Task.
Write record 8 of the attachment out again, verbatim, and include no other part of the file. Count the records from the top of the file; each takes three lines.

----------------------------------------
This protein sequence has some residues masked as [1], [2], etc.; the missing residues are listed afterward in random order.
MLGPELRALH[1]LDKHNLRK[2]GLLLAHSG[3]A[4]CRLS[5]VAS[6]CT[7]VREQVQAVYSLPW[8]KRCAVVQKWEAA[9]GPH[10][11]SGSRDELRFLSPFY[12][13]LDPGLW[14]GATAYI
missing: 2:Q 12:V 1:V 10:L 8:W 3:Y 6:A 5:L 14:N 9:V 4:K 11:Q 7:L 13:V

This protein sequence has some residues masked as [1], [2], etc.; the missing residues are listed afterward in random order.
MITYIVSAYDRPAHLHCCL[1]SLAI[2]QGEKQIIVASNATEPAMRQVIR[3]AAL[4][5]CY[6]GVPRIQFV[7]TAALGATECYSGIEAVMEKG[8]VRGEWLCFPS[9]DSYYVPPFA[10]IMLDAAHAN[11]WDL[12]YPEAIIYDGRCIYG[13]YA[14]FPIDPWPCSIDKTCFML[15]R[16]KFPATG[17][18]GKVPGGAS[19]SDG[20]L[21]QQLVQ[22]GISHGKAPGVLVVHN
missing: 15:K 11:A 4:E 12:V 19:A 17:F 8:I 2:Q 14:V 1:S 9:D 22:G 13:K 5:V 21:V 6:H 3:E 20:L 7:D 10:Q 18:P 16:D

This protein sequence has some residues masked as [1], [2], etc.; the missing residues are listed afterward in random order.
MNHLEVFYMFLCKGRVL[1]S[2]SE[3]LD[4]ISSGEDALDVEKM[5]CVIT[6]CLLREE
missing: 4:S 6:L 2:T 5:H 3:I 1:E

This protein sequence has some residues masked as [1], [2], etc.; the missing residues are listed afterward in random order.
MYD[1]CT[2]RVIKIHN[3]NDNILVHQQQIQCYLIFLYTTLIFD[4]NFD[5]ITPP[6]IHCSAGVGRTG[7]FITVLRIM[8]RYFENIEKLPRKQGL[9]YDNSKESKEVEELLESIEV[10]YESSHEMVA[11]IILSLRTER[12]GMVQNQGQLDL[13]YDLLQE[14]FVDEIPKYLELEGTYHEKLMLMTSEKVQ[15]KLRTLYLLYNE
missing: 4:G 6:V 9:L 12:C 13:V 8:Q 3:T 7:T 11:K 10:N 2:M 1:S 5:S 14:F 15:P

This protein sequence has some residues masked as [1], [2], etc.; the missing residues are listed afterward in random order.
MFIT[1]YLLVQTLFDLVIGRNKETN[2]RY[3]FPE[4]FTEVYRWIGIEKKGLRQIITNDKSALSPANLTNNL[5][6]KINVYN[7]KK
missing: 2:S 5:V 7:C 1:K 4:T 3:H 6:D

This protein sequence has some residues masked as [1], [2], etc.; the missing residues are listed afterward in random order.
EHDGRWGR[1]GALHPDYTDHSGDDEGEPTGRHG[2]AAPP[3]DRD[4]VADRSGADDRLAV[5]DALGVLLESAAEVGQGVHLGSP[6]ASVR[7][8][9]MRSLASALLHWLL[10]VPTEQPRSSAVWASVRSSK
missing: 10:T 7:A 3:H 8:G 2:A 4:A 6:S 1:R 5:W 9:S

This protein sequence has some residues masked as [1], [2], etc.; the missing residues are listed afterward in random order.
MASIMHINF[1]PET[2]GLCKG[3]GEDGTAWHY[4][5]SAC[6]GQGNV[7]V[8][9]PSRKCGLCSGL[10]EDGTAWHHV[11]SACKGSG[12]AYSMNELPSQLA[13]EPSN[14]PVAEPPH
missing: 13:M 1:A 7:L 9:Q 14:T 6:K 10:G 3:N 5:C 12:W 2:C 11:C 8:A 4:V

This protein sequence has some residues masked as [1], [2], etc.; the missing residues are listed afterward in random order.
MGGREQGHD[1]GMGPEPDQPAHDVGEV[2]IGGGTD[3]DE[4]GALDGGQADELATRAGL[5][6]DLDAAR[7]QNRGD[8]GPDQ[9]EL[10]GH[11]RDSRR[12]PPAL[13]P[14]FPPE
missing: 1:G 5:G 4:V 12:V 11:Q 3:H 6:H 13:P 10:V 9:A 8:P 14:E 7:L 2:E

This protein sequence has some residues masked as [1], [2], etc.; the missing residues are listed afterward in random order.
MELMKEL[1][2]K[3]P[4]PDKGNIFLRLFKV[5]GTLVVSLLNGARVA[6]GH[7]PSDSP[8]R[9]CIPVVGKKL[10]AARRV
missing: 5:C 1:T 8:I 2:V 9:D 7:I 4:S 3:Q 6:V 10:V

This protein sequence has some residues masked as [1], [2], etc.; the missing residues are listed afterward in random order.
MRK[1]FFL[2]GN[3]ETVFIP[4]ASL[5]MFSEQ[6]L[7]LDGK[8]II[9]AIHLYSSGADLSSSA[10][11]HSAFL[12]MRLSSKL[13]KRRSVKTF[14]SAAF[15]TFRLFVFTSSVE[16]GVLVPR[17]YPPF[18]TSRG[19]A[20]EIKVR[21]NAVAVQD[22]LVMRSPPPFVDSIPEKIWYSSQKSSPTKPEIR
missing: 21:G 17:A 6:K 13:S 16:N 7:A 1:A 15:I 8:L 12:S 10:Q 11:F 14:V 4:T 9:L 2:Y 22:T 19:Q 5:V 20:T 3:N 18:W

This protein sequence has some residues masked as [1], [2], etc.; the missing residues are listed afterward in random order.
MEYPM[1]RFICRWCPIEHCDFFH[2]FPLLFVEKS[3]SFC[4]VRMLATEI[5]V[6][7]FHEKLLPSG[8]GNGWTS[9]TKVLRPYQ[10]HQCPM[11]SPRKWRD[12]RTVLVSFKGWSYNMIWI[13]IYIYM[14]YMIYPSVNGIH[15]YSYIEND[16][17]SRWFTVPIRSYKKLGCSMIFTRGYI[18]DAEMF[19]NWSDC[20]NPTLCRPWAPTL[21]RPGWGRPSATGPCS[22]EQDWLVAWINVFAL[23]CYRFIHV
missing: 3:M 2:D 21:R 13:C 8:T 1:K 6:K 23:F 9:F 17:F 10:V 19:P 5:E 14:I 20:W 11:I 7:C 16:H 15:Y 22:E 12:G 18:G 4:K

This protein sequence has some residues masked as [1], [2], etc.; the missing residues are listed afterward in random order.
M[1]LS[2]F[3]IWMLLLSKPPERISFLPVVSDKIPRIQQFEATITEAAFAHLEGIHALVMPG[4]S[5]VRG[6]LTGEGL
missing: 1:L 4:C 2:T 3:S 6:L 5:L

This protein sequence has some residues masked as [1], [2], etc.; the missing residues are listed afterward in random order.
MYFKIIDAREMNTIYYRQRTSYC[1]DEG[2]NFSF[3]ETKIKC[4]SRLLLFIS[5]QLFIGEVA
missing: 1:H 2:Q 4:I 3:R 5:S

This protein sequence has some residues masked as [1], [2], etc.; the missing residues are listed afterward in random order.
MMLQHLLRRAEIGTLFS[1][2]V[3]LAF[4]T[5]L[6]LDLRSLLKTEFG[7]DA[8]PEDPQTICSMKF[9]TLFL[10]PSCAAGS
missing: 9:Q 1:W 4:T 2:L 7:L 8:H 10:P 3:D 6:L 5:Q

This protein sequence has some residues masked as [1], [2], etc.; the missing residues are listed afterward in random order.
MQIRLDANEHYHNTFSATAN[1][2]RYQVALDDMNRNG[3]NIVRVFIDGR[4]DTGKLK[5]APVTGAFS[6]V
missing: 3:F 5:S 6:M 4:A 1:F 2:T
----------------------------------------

This protein sequence has some residues masked as [1], [2], etc.; the missing residues are listed afterward in random order.
MGGREQGHD[1]GMGPEPDQPAHDVGEV[2]IGGGTD[3]DE[4]GALDGGQADELATRAGL[5][6]DLDAAR[7]QNRGD[8]GPDQ[9]EL[10]GH[11]RDSRR[12]PPAL[13]P[14]FPPE
missing: 1:G 5:G 4:V 12:V 11:Q 3:H 6:H 13:P 10:V 9:A 8:P 14:E 7:L 2:E